It is thought that on a day-to-day basis the scribes of the tomb would write daily notes on small flakes of stones and then compile more formal accounts for the administrative records, the result of which would have been this large ostrakon (Strudwick,2006,206).
Height: 38.5 cm
Width: 33 cm
The complete translation of the ostrakon can be found here
Shabti of Kenherkhepshef
British Museum EA 33940
From Deir el-Medina
Shabti figures of the New Kingdom (about 1550-1070 BC) were often made of stone, with paint used to give the servant figures a lifelike appearance. This shabti is a particularly fine example. The heavy wig, with gold bands at the ends, rests over an elaborate and colourful collar. The red-brown colour of the face indicates that the figure is male. Ancient Egyptian women were usually depicted with paler skin, implying that they did not have to go out and work in the harsh sunlight.
The white colour on the shabti's arms and lower body shows that the figure is mummified, identifying it with the god Osiris, who is also shown with his arms crossed over his chest. While the god holds the crook and flail symbolizing kingship, this shabti holds two hoes, symbolising agricultural labour.
Shabti figures were intended to work on behalf of the deceased
in the Afterlife. A spell was supposed to activate them. Here the shabti spell is skilfully painted in horizontal lines of black
hieroglyphs around the figure. The hieroglyphic text begins with Kenherkhepshef's name and title, 'Scribe in the Place of Truth' (the royal necropolis).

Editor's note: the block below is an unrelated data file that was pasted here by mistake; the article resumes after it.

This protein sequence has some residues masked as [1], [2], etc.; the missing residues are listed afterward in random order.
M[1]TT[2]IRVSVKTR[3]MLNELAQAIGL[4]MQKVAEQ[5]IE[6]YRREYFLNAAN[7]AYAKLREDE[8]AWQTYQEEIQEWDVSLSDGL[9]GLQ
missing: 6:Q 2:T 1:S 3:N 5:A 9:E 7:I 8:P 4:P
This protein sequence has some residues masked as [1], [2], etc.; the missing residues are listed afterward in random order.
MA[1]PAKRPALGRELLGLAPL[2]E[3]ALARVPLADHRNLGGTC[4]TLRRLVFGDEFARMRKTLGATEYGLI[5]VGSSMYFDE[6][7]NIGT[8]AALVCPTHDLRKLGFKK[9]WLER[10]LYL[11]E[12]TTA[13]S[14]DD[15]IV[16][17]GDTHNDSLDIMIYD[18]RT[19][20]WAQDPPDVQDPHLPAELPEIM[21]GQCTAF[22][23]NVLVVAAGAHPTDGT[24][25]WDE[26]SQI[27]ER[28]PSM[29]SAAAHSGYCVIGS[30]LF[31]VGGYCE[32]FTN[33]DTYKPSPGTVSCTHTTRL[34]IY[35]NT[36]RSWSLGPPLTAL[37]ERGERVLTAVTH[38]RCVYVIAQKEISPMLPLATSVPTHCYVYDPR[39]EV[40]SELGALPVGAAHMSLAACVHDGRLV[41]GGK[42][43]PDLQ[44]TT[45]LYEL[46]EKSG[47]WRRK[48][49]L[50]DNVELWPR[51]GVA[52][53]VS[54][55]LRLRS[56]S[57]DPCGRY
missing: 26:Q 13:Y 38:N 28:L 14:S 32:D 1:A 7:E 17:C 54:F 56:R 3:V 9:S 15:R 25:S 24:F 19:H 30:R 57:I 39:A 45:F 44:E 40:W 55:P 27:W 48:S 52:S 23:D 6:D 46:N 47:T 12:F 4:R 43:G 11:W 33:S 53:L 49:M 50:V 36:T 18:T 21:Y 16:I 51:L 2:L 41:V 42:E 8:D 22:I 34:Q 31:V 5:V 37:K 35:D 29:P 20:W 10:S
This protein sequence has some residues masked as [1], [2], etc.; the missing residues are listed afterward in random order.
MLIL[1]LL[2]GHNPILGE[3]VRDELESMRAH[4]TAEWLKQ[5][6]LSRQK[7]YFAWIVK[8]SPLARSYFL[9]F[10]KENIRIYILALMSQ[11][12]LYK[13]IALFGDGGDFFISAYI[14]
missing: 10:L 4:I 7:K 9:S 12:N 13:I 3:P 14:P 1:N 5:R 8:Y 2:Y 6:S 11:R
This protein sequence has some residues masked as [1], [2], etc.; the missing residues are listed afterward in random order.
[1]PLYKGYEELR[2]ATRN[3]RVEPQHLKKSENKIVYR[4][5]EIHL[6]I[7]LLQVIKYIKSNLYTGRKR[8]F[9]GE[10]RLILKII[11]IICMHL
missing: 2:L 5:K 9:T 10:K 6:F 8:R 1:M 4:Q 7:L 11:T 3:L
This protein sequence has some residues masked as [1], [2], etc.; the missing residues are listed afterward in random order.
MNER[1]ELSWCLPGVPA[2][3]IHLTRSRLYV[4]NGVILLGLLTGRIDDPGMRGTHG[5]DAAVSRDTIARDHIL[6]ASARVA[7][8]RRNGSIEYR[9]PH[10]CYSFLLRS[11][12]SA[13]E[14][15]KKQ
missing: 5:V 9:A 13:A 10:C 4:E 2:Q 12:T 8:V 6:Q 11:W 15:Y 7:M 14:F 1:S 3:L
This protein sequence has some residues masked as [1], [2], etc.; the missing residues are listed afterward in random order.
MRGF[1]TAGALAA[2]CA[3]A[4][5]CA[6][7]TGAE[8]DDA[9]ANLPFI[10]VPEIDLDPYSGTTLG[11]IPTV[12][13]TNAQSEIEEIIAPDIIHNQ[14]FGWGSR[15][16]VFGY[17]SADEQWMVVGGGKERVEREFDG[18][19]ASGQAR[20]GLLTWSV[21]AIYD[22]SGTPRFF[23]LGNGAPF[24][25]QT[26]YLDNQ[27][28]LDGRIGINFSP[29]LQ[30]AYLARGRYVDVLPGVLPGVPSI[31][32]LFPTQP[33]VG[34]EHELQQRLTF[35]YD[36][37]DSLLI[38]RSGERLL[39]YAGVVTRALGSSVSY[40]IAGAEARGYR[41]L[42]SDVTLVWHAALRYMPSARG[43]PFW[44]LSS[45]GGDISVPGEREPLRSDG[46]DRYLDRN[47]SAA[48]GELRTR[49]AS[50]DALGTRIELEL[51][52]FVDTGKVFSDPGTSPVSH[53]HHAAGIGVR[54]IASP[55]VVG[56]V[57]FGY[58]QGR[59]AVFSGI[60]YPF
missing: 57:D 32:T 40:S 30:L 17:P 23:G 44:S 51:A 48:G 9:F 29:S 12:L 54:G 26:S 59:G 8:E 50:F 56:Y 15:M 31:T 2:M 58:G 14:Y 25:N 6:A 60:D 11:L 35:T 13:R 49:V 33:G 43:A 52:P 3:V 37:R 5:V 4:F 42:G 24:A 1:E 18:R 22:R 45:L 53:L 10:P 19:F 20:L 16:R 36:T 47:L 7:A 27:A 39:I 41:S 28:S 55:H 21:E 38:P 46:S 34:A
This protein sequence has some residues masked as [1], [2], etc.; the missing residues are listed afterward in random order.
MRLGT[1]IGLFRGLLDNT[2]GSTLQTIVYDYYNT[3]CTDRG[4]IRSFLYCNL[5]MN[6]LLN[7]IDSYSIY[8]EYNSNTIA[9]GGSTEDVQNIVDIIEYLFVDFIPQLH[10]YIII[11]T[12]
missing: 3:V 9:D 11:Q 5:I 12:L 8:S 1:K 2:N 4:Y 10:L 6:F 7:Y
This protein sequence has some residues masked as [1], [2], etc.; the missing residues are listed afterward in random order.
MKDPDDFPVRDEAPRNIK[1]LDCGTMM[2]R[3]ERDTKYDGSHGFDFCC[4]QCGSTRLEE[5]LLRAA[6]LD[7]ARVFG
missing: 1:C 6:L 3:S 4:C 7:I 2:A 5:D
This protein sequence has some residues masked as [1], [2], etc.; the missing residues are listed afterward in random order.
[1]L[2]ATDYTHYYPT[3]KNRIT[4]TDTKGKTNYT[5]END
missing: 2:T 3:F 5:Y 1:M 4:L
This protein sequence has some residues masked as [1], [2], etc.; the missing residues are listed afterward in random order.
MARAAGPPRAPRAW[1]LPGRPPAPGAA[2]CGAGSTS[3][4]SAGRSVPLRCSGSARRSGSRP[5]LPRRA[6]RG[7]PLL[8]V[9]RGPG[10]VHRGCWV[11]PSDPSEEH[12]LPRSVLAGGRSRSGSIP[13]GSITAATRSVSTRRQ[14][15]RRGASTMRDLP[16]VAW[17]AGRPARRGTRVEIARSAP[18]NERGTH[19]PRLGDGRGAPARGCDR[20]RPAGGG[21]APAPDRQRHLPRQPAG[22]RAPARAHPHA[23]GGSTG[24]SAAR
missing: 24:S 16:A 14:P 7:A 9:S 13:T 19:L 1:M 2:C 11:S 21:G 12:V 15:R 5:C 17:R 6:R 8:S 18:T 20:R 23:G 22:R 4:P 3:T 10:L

Height: 29.3 cm
Width: 8.7 cm
Depth: 5.3 cm
Kenherkhepshef lived at the village of Deir el-Medina, and was the official scribe of the tomb beginning at least in year 40 of Ramesses II and continuing down to year 1 of Siptah (around years 1239-1193 BC). It is now generally accepted that he was an adoptive son of scribe Ramose and his wife Mutemwia, who adopted him as an orphan or as a pupil to succeed Ramose in his job (Davies,1996,103). Kenherkhepshef's job was to keep the attendance register of the workers who were employed in the
construction of the royal tombs in the Valley of the Kings. His comfortable seat, by the workmen's rest huts on the pass between the village and the valley, can still be seen. It is inscribed with his name to prevent anyone else from using it. Surviving documents show that Kenherkhepshef used men of the workforce to do private work for him during official hours. He tried to use his office to get the workmen to do the work without payment. He was also accused of bribery on two occasions.